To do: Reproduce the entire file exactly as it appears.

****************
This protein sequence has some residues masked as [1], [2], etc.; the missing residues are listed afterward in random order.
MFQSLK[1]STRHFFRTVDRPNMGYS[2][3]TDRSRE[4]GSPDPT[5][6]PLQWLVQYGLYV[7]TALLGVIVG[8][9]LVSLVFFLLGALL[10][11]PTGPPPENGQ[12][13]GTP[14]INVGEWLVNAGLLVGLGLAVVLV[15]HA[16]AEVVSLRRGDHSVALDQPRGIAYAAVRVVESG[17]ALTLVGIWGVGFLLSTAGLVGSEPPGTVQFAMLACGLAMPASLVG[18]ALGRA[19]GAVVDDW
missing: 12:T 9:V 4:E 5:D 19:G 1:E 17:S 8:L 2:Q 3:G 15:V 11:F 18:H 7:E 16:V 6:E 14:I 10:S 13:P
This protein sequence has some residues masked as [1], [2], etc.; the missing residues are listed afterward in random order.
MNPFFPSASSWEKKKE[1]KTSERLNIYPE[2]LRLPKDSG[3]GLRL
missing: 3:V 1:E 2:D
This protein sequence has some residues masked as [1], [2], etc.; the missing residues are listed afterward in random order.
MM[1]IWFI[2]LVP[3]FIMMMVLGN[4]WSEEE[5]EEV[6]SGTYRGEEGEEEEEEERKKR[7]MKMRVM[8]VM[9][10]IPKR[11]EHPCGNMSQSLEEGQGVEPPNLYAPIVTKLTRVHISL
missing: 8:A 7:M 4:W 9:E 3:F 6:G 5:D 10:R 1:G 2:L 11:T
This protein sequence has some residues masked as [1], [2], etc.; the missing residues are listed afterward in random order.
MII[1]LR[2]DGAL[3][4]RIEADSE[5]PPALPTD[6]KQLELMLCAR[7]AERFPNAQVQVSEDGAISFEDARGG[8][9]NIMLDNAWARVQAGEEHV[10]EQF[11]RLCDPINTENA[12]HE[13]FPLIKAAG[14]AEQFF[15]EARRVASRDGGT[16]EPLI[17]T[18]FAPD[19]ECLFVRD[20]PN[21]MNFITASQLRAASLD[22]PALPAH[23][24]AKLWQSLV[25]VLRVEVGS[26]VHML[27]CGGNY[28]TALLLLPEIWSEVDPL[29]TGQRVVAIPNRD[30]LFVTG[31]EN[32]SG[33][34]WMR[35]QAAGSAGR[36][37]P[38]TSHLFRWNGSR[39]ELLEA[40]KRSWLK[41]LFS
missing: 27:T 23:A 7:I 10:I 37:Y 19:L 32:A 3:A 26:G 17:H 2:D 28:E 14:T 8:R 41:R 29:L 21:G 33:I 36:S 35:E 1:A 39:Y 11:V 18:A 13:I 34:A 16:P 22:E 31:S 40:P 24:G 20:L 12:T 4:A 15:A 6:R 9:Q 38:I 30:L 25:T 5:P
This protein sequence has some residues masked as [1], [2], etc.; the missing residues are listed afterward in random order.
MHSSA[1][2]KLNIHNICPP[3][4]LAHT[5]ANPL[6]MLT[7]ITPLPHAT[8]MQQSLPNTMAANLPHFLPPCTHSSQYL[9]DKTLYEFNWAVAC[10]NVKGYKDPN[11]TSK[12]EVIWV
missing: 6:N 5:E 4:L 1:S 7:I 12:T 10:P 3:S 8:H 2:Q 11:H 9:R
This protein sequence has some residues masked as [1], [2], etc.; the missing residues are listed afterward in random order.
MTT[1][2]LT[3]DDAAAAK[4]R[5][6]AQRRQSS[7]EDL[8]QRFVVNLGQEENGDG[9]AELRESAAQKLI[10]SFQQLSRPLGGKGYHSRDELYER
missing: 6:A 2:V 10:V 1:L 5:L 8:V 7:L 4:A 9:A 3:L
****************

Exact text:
This protein sequence has some residues masked as [1], [2], etc.; the missing residues are listed afterward in random order.
MFQSLK[1]STRHFFRTVDRPNMGYS[2][3]TDRSRE[4]GSPDPT[5][6]PLQWLVQYGLYV[7]TALLGVIVG[8][9]LVSLVFFLLGALL[10][11]PTGPPPENGQ[12][13]GTP[14]INVGEWLVNAGLLVGLGLAVVLV[15]HA[16]AEVVSLRRGDHSVALDQPRGIAYAAVRVVESG[17]ALTLVGIWGVGFLLSTAGLVGSEPPGTVQFAMLACGLAMPASLVG[18]ALGRA[19]GAVVDDW
missing: 12:T 9:V 4:E 5:D 19:G 1:E 17:S 8:L 2:Q 3:G 15:V 11:F 18:H 7:E 16:V 6:E 14:I 10:S 13:P
This protein sequence has some residues masked as [1], [2], etc.; the missing residues are listed afterward in random order.
MNPFFPSASSWEKKKE[1]KTSERLNIYPE[2]LRLPKDSG[3]GLRL
missing: 3:V 1:E 2:D
This protein sequence has some residues masked as [1], [2], etc.; the missing residues are listed afterward in random order.
MM[1]IWFI[2]LVP[3]FIMMMVLGN[4]WSEEE[5]EEV[6]SGTYRGEEGEEEEEEERKKR[7]MKMRVM[8]VM[9][10]IPKR[11]EHPCGNMSQSLEEGQGVEPPNLYAPIVTKLTRVHISL
missing: 8:A 7:M 4:W 9:E 3:F 6:G 5:D 10:R 1:G 2:L 11:T
This protein sequence has some residues masked as [1], [2], etc.; the missing residues are listed afterward in random order.
MII[1]LR[2]DGAL[3][4]RIEADSE[5]PPALPTD[6]KQLELMLCAR[7]AERFPNAQVQVSEDGAISFEDARGG[8][9]NIMLDNAWARVQAGEEHV[10]EQF[11]RLCDPINTENA[12]HE[13]FPLIKAAG[14]AEQFF[15]EARRVASRDGGT[16]EPLI[17]T[18]FAPD[19]ECLFVRD[20]PN[21]MNFITASQLRAASLD[22]PALPAH[23][24]AKLWQSLV[25]VLRVEVGS[26]VHML[27]CGGNY[28]TALLLLPEIWSEVDPL[29]TGQRVVAIPNRD[30]LFVTG[31]EN[32]SG[33][34]WMR[35]QAAGSAGR[36][37]P[38]TSHLFRWNGSR[39]ELLEA[40]KRSWLK[41]LFS
missing: 27:T 23:A 7:I 10:I 37:Y 19:L 32:A 3:A 26:G 17:H 2:D 28:E 14:T 8:R 41:R 29:L 21:G 33:I 36:S 35:E 1:A 39:Y 11:V 18:A 13:I 34:A 16:P 22:E 31:S 40:P 24:G 20:L 12:T 4:A 15:A 6:R 9:Q 38:I 30:L 25:T 5:P
This protein sequence has some residues masked as [1], [2], etc.; the missing residues are listed afterward in random order.
MHSSA[1][2]KLNIHNICPP[3][4]LAHT[5]ANPL[6]MLT[7]ITPLPHAT[8]MQQSLPNTMAANLPHFLPPCTHSSQYL[9]DKTLYEFNWAVAC[10]NVKGYKDPN[11]TSK[12]EVIWV
missing: 6:N 5:E 4:L 1:S 7:I 12:T 10:P 3:S 8:H 2:Q 11:H 9:R
This protein sequence has some residues masked as [1], [2], etc.; the missing residues are listed afterward in random order.
MTT[1][2]LT[3]DDAAAAK[4]R[5][6]AQRRQSS[7]EDL[8]QRFVVNLGQEENGDG[9]AELRESAAQKLI[10]SFQQLSRPLGGKGYHSRDELYER
missing: 6:A 2:V 10:V 1:L 5:L 8:V 7:L 4:A 9:A 3:L